We soon discovered an extremely disagreeable trait of this plant. Any contact with the leaves releases a stench that reeks of human body odor. Only in the locker room during a sophomore gym class have I ever encountered a smell as foul as what is released by this plant. Today I raised the question about the nature of the scent released by these beautiful hooded purple flowers. It reeks as strongly as the leaves. There are several reasons why this plant is still with us. It reminds us of a very special day spent with our firstborn. This plant sends down a stout tap root so removing it requires considerable time and effort while surrounded by foulness. We simply let if grow freely unless we really have plans for the ground it holds. In this instance beauty comes with a cost.
Tuesday, June 4, 2019
I am not thrilled to see the frost in the garden this morning. It's June for Pete's sake! It is a very lucky thing that I didn't get around to planting my tomatoes and basil yet.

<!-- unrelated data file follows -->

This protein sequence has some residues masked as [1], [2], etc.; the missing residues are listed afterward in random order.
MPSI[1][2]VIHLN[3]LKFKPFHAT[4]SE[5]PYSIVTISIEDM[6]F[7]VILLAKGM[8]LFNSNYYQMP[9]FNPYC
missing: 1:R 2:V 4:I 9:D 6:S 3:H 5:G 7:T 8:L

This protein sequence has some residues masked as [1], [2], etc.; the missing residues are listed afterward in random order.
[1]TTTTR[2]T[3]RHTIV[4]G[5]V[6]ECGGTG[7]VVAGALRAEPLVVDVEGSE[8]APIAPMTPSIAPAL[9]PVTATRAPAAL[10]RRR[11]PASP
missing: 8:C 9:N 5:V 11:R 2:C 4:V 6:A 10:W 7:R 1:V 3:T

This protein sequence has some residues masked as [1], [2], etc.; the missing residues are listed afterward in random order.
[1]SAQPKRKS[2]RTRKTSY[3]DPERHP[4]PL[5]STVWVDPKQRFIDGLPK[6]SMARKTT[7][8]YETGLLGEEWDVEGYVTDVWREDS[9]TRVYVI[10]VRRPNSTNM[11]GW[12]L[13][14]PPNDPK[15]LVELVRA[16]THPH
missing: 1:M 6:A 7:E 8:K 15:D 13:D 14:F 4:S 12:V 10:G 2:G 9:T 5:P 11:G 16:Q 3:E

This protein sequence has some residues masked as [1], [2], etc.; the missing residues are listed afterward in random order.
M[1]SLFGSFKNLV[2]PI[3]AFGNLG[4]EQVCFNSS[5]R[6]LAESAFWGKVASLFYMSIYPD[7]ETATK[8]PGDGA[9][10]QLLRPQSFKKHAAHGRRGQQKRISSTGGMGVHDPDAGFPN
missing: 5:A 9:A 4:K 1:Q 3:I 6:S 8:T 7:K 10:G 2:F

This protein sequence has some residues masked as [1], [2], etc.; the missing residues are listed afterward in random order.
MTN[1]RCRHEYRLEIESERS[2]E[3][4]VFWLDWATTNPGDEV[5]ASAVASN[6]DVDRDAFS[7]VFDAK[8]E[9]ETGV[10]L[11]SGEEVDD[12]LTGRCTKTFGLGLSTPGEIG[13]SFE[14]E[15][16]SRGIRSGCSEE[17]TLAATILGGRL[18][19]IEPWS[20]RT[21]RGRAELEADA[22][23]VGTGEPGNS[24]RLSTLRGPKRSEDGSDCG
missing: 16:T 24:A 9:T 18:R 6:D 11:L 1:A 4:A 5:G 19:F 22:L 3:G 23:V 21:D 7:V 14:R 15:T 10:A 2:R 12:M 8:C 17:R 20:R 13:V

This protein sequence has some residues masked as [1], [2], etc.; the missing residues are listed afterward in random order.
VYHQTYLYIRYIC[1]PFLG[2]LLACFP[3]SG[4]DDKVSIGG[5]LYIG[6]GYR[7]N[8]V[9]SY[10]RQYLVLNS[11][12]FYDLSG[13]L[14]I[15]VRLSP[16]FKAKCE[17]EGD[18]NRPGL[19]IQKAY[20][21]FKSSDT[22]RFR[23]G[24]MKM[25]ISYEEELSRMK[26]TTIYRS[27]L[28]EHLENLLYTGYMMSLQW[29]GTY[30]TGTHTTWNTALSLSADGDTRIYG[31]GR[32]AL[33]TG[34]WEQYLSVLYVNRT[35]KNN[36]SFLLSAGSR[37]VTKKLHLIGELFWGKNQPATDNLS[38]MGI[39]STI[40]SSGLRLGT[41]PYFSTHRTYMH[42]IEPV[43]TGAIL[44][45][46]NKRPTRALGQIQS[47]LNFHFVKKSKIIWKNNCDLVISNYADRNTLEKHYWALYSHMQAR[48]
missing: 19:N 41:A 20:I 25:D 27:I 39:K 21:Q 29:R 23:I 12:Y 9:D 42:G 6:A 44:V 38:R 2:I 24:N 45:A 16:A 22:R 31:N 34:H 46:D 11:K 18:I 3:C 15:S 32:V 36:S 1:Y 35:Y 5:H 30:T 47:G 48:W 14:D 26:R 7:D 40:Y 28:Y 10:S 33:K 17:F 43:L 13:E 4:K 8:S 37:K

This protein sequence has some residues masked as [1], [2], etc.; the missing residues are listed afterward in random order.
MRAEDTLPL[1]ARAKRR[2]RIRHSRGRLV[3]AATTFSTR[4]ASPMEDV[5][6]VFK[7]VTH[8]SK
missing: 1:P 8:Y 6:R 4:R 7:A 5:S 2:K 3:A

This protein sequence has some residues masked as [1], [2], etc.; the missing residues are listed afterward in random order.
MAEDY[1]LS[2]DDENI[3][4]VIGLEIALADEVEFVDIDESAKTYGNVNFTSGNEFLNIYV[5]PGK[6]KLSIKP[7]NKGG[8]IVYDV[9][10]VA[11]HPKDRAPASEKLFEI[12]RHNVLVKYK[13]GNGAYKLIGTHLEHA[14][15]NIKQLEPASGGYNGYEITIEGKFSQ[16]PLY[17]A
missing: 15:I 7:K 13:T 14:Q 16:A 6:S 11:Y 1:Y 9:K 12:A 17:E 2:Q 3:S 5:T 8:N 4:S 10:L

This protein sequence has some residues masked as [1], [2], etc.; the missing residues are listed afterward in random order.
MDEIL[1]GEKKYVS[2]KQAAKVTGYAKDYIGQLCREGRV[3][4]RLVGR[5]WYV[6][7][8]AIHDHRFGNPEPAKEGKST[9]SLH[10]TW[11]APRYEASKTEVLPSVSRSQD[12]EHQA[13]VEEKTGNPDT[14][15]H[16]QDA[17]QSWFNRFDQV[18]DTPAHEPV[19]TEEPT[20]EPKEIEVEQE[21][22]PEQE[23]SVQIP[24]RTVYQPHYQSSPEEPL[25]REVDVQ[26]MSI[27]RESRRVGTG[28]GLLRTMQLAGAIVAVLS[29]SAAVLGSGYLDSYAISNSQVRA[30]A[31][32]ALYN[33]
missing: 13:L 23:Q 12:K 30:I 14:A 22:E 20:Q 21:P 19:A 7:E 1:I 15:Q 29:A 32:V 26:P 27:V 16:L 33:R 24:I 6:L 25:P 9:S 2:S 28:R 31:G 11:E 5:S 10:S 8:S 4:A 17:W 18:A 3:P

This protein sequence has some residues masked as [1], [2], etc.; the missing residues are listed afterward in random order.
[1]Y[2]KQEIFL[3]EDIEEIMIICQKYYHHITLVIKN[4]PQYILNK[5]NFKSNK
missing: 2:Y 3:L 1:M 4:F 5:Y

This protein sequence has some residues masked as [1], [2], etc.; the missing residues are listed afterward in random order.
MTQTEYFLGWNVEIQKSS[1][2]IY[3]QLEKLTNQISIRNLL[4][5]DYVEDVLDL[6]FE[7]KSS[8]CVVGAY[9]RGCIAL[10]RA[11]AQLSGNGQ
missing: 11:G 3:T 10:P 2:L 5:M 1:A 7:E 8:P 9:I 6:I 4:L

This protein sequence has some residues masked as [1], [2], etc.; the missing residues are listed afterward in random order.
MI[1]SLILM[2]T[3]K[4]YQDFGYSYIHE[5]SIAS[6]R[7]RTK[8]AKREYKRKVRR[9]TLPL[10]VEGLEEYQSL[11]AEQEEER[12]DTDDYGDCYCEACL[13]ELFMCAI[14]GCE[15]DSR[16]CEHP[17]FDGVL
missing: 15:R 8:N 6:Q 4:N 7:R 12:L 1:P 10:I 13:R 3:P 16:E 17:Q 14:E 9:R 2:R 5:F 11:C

Some spots have frost, others do not. Clouds of vapor hang in the air in spots. This one over the grass is filmy, but wherever water is, the river, ponds, puddles vapor rises like steam from a hot cup of coffee.
Some places the grass is white with frost.. Other places close by look to be frost free.
It must have been colder earlier because the frost on top of the car is frozen, but on the windshield ice is starting to melt and run down the glass. There is nothing for it but to find the ice scraper and dig out my fuzzy purple hat. This is a YMCA day. I hope by the time Ed and I get back home all of this will be like a dream and June weather will have returned. Maybe the basil and tomatoes will get planted tomorrow!
Monday, June 3, 2019
Twenty-five years ago we purchased thirty-six acres of land that could not support modern farming. Without any consideration about the reality of the land, action was undertaken that would someday place a house on a somewhat level field. Roaring in with wheelbarrows and hand tools, we discovered that a four tined spade could not be inserted into the ground. Glacier broken stones were more prevalent in our dirt than topsoil. The solution was to start screening out the stones where a planting bed was planned.